Originally published in The Canberra Times on October 31, 2020

by Ben Oquist
[Originally published in the Canberra Times, 31 October 2020]

When NSW Liberal Minister Matt Kean invoked Menzies’ forgotten people this week, he flipped climate politics on its head.

Speaking at the launch of the Australia Institute’s annual benchmark report on attitudes to climate change, Climate of the Nation, the Energy and Environment Minister charted not just a way to fix climate policy, but an approach to fixing politics itself.

Too often when it comes to discussing the public’s attitudes on climate change, sections of the commentariat assert there is a middle Australia that, they believe, is unconcerned with ‘elite’ issues like climate change. The claim is that those in the suburbs or in regional Australia are being brow-beaten into submission on climate change by those out of touch with the mainstream.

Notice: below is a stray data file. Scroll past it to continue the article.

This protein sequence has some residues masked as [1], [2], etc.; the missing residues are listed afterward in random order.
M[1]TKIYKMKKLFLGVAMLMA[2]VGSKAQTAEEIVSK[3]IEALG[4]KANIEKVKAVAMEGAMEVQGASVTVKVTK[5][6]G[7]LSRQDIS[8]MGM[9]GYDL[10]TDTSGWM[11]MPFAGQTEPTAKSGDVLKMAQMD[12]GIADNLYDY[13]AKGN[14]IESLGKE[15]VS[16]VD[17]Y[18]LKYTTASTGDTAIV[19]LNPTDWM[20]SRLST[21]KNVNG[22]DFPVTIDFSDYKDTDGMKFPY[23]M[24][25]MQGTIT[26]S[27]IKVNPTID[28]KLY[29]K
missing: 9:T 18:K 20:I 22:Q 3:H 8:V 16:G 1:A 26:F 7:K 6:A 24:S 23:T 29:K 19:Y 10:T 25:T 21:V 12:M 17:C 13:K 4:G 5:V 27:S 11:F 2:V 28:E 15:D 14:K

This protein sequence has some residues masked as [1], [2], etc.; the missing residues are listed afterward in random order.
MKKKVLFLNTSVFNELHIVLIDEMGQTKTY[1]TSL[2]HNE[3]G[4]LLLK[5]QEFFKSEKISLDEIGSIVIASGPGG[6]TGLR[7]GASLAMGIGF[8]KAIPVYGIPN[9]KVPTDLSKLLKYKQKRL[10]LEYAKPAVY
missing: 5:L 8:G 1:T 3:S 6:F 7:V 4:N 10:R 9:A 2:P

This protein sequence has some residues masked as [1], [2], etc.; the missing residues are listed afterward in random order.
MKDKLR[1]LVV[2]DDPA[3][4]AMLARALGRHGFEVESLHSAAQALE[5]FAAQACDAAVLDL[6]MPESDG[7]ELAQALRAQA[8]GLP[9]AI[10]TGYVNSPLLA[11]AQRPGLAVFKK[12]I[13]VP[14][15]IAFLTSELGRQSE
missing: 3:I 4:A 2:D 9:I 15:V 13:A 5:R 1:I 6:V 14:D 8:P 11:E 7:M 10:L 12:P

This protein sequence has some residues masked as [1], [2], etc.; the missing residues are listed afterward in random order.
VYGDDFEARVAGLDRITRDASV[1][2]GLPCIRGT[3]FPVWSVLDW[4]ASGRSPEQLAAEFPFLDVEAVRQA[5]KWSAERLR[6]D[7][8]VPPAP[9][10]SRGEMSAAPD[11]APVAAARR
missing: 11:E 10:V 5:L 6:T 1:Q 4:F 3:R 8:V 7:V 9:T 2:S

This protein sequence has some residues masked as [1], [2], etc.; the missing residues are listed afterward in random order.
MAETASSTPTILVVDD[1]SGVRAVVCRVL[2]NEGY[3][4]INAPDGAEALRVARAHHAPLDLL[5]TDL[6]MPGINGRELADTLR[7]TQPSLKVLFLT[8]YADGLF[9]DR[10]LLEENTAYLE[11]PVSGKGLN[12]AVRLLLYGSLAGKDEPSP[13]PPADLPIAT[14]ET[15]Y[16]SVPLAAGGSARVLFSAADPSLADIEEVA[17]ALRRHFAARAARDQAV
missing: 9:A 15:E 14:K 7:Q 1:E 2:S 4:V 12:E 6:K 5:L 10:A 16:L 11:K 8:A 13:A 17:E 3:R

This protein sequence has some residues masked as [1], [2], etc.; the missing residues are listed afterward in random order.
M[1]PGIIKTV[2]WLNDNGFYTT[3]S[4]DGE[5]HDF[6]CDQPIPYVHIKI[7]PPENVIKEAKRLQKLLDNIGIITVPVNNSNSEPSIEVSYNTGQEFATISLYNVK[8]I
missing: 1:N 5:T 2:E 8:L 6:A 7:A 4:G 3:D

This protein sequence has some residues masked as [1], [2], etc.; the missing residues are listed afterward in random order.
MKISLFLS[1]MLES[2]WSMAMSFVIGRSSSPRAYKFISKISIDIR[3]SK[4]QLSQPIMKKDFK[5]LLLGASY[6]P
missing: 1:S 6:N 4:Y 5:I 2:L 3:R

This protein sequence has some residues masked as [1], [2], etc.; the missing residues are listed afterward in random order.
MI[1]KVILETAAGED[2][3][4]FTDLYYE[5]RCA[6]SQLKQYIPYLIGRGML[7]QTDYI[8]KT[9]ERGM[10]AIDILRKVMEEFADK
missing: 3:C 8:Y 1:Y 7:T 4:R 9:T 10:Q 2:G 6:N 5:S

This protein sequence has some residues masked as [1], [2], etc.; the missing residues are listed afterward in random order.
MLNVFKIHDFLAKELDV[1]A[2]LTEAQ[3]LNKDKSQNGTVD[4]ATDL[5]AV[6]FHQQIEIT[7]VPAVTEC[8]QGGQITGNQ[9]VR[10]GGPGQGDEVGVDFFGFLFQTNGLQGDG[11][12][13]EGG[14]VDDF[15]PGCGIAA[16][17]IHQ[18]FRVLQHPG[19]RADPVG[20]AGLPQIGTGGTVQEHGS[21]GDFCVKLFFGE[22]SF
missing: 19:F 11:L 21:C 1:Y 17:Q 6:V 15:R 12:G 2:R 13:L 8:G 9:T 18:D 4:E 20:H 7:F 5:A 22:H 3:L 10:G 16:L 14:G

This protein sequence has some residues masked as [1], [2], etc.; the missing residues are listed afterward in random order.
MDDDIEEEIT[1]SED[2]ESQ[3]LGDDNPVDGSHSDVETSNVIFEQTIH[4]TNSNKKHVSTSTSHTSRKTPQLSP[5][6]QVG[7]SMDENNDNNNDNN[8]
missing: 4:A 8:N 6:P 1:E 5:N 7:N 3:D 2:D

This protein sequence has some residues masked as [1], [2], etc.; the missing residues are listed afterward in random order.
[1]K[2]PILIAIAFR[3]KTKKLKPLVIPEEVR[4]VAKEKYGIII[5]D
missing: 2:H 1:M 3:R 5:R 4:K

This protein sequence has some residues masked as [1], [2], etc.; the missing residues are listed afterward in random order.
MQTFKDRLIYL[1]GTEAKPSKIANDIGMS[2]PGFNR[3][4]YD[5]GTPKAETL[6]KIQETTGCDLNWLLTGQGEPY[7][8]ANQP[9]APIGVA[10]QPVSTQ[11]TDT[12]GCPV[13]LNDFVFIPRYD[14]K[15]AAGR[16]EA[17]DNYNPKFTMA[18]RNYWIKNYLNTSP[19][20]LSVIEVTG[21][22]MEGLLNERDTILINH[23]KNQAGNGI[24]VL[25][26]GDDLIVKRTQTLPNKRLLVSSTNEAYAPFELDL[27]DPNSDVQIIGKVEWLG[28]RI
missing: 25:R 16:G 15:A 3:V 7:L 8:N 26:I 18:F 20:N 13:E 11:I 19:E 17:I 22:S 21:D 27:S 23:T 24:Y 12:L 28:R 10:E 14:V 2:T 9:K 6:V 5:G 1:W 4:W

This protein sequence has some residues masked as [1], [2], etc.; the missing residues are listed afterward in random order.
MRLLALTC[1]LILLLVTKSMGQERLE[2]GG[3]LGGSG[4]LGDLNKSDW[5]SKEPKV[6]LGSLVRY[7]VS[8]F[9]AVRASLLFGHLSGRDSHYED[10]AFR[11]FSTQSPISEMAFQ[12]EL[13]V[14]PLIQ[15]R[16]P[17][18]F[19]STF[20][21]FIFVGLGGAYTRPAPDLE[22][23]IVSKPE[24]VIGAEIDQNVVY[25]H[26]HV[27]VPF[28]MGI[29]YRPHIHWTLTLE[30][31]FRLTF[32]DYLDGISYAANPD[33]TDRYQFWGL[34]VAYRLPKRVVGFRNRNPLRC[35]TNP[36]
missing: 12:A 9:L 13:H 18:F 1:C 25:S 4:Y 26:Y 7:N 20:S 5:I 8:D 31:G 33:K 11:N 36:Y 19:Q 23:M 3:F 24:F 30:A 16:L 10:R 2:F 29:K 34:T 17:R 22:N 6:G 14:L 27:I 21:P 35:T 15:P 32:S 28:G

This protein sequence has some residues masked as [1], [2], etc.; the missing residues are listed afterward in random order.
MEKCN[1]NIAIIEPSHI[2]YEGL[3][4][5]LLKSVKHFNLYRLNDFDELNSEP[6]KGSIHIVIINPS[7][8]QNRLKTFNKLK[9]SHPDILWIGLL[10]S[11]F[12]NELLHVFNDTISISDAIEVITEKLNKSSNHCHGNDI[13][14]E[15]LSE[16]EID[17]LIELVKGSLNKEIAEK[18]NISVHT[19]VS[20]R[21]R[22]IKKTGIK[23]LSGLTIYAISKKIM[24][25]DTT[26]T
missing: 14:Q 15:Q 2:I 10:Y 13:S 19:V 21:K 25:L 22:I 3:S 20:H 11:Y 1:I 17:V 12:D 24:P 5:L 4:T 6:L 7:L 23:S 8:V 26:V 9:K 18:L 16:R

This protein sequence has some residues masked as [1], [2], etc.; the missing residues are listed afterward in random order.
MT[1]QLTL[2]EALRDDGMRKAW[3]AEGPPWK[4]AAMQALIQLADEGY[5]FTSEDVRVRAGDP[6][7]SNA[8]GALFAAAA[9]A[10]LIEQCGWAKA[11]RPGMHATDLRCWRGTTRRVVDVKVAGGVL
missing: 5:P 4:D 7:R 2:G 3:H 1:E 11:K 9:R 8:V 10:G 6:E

But the Minister turned that idea on its head, saying that there are millions of average Australians —or as Menzies would have said “forgotten Australians’’— that are indeed concerned about climate change, albeit quietly. And more than that, these people are not just forgotten but are being wilfully misrepresented by some noisy ideologues that claim to speak for them.

It has always been galling when high profile personalities use their elite-platforms to rail against ‘elites’.  So Minister Matt Kean’s audacious attempt to re-claim Menzies forgotten people was not only a pitch to middle Australia but a refreshing assault on those noisy conservatives who purport to be a voice for the masses on climate change.

One political narrative to emerge from the 2019 federal election campaign was that the electorate had supposedly rejected strong action on climate change. Worse still, was the suggestion that ‘middle Australia’ or the ‘suburbs’, or even ‘Queensland’ (as though it were one monolithic voting block) didn’t even believe in human induced climate change.

The best way to counter such nonsense is with evidence, which is what the Australia Institute’s Climate of The Nation report provides. 80 percent of Australians think we are already experiencing climate change; and 82% are concerned that climate change will result in more bushfires.